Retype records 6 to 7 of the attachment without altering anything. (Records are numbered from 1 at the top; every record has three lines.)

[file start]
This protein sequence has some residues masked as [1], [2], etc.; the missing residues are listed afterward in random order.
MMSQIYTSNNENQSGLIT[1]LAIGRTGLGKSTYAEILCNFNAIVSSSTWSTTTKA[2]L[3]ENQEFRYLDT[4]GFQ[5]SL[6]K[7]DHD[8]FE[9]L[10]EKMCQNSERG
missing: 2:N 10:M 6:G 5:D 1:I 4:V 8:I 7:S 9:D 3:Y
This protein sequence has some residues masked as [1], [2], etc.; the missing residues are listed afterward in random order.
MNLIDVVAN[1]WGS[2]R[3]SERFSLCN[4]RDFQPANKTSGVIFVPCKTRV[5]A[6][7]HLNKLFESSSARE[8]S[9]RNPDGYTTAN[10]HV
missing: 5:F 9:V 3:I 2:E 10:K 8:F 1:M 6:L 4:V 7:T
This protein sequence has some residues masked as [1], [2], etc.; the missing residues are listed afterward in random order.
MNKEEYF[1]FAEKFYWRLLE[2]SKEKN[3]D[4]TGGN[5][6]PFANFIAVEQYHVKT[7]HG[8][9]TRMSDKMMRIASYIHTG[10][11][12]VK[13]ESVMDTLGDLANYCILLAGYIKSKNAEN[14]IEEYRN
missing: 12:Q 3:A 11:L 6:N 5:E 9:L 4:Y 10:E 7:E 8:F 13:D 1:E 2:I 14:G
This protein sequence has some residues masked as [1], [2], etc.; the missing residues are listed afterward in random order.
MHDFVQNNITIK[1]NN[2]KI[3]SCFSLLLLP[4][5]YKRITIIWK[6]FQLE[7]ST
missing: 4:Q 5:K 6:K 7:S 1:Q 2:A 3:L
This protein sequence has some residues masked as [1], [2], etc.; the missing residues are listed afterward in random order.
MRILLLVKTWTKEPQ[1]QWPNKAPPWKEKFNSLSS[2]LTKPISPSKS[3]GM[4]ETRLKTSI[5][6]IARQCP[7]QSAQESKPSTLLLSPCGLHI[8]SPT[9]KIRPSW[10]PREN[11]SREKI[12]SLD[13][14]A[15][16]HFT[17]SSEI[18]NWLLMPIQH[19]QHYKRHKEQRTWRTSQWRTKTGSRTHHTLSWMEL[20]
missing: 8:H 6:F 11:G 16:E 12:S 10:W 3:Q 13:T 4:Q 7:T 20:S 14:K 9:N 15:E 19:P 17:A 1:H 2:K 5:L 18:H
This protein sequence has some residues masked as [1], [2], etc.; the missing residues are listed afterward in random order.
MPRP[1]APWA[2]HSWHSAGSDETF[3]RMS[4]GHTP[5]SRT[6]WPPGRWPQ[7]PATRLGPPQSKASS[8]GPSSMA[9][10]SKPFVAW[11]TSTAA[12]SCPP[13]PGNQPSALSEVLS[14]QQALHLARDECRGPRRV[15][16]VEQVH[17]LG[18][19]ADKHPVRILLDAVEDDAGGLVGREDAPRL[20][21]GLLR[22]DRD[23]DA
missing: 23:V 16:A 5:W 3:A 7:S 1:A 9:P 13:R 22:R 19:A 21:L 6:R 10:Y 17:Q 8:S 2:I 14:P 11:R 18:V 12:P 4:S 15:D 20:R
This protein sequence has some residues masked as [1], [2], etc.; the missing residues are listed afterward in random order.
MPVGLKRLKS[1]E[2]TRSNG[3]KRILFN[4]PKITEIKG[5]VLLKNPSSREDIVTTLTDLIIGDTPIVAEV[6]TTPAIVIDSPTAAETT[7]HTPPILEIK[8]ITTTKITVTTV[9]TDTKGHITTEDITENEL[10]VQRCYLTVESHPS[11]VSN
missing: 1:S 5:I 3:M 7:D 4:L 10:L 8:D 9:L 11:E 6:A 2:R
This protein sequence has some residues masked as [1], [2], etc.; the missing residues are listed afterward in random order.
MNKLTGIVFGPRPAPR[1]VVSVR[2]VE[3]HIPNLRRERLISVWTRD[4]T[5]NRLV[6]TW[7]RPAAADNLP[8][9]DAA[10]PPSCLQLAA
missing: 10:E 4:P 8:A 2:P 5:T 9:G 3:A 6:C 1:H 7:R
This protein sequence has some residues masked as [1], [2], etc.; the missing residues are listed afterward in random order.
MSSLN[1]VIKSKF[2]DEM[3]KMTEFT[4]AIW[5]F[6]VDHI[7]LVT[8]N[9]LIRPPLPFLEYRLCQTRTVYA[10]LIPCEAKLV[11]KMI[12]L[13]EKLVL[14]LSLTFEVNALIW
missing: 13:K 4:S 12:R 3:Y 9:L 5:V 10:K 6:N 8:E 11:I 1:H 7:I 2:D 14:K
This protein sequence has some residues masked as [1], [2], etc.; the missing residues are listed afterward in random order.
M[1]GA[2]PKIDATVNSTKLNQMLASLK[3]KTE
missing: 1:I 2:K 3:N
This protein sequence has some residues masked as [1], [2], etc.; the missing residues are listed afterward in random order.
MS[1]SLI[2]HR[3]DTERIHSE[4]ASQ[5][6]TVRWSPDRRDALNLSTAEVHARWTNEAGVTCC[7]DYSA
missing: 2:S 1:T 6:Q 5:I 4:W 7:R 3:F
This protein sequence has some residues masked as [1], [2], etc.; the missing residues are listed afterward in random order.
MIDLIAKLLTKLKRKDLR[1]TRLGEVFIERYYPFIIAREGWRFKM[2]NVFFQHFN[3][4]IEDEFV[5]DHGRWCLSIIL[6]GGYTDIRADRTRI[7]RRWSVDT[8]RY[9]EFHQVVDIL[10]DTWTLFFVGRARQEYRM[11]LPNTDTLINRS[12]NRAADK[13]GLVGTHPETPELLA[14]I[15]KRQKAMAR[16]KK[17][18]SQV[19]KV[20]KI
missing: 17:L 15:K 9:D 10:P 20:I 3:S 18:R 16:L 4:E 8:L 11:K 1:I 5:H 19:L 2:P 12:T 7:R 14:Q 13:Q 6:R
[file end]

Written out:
This protein sequence has some residues masked as [1], [2], etc.; the missing residues are listed afterward in random order.
MPRP[1]APWA[2]HSWHSAGSDETF[3]RMS[4]GHTP[5]SRT[6]WPPGRWPQ[7]PATRLGPPQSKASS[8]GPSSMA[9][10]SKPFVAW[11]TSTAA[12]SCPP[13]PGNQPSALSEVLS[14]QQALHLARDECRGPRRV[15][16]VEQVH[17]LG[18][19]ADKHPVRILLDAVEDDAGGLVGREDAPRL[20][21]GLLR[22]DRD[23]DA
missing: 23:V 16:A 5:W 3:A 7:S 1:A 9:P 13:R 22:R 19:A 21:L 6:R 10:Y 17:Q 8:S 2:I 14:P 11:R 18:V 12:P 4:S 15:D 20:R
This protein sequence has some residues masked as [1], [2], etc.; the missing residues are listed afterward in random order.
MPVGLKRLKS[1]E[2]TRSNG[3]KRILFN[4]PKITEIKG[5]VLLKNPSSREDIVTTLTDLIIGDTPIVAEV[6]TTPAIVIDSPTAAETT[7]HTPPILEIK[8]ITTTKITVTTV[9]TDTKGHITTEDITENEL[10]VQRCYLTVESHPS[11]VSN
missing: 1:S 5:I 3:M 7:D 4:L 10:L 8:D 9:L 11:E 6:A 2:R